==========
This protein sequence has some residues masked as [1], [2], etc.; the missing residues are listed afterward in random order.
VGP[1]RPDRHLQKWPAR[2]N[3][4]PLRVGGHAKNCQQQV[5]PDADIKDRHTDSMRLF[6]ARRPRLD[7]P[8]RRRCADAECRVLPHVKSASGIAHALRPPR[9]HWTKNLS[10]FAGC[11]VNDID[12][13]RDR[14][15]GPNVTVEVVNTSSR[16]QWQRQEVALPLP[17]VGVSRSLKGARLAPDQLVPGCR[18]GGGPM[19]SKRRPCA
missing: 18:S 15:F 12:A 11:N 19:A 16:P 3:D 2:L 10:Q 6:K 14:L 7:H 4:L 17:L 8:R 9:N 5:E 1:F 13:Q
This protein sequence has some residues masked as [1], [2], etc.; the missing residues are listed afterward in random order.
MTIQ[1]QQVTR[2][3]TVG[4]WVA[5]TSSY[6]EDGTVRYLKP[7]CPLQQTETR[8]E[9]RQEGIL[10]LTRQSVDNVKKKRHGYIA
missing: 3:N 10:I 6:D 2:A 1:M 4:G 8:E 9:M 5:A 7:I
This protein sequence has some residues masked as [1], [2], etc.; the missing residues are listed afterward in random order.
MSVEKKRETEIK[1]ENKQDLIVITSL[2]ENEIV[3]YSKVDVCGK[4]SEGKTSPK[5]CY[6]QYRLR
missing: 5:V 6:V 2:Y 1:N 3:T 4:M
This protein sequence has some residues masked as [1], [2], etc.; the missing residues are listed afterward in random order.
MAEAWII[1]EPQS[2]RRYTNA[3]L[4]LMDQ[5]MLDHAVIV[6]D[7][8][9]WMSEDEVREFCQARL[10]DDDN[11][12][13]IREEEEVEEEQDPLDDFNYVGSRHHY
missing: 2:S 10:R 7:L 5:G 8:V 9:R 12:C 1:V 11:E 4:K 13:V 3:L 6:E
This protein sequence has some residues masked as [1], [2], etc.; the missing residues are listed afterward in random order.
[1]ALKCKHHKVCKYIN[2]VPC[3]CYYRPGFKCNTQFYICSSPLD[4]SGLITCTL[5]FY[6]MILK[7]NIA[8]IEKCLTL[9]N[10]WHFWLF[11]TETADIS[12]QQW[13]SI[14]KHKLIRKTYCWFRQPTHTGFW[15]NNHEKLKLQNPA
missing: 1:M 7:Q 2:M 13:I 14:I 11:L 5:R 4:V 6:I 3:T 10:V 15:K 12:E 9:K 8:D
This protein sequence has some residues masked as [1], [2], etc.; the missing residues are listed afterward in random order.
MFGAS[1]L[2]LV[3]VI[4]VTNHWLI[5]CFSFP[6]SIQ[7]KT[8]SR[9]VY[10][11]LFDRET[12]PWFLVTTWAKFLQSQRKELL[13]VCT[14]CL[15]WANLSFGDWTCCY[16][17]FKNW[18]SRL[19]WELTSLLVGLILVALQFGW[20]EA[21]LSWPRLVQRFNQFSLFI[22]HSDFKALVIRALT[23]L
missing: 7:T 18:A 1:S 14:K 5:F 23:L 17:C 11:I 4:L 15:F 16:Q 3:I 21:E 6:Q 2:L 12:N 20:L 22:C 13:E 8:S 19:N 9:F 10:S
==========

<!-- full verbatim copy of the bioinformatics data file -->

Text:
This protein sequence has some residues masked as [1], [2], etc.; the missing residues are listed afterward in random order.
VGP[1]RPDRHLQKWPAR[2]N[3][4]PLRVGGHAKNCQQQV[5]PDADIKDRHTDSMRLF[6]ARRPRLD[7]P[8]RRRCADAECRVLPHVKSASGIAHALRPPR[9]HWTKNLS[10]FAGC[11]VNDID[12][13]RDR[14][15]GPNVTVEVVNTSSR[16]QWQRQEVALPLP[17]VGVSRSLKGARLAPDQLVPGCR[18]GGGPM[19]SKRRPCA
missing: 18:S 15:F 12:A 11:N 19:A 16:P 3:D 2:L 10:Q 6:K 14:L 7:H 4:L 17:L 8:R 9:N 5:E 1:F 13:Q
This protein sequence has some residues masked as [1], [2], etc.; the missing residues are listed afterward in random order.
MTIQ[1]QQVTR[2][3]TVG[4]WVA[5]TSSY[6]EDGTVRYLKP[7]CPLQQTETR[8]E[9]RQEGIL[10]LTRQSVDNVKKKRHGYIA
missing: 3:N 10:I 6:D 2:A 1:M 4:G 8:E 9:M 5:A 7:I
This protein sequence has some residues masked as [1], [2], etc.; the missing residues are listed afterward in random order.
MSVEKKRETEIK[1]ENKQDLIVITSL[2]ENEIV[3]YSKVDVCGK[4]SEGKTSPK[5]CY[6]QYRLR
missing: 5:V 6:V 2:Y 1:N 3:T 4:M
This protein sequence has some residues masked as [1], [2], etc.; the missing residues are listed afterward in random order.
MAEAWII[1]EPQS[2]RRYTNA[3]L[4]LMDQ[5]MLDHAVIV[6]D[7][8][9]WMSEDEVREFCQARL[10]DDDN[11][12][13]IREEEEVEEEQDPLDDFNYVGSRHHY
missing: 2:S 10:R 7:L 5:G 8:V 9:R 12:C 1:V 11:E 4:K 13:V 3:L 6:E
This protein sequence has some residues masked as [1], [2], etc.; the missing residues are listed afterward in random order.
[1]ALKCKHHKVCKYIN[2]VPC[3]CYYRPGFKCNTQFYICSSPLD[4]SGLITCTL[5]FY[6]MILK[7]NIA[8]IEKCLTL[9]N[10]WHFWLF[11]TETADIS[12]QQW[13]SI[14]KHKLIRKTYCWFRQPTHTGFW[15]NNHEKLKLQNPA
missing: 1:M 7:Q 2:M 13:I 14:I 11:L 5:R 4:V 6:I 3:T 10:V 15:K 12:E 9:K 8:D
This protein sequence has some residues masked as [1], [2], etc.; the missing residues are listed afterward in random order.
MFGAS[1]L[2]LV[3]VI[4]VTNHWLI[5]CFSFP[6]SIQ[7]KT[8]SR[9]VY[10][11]LFDRET[12]PWFLVTTWAKFLQSQRKELL[13]VCT[14]CL[15]WANLSFGDWTCCY[16][17]FKNW[18]SRL[19]WELTSLLVGLILVALQFGW[20]EA[21]LSWPRLVQRFNQFSLFI[22]HSDFKALVIRALT[23]L
missing: 7:T 18:A 1:S 14:K 5:F 23:L 17:C 11:I 4:L 15:F 16:Q 3:I 21:E 6:Q 2:L 12:N 20:L 22:C 13:E 8:S 19:N 9:F 10:S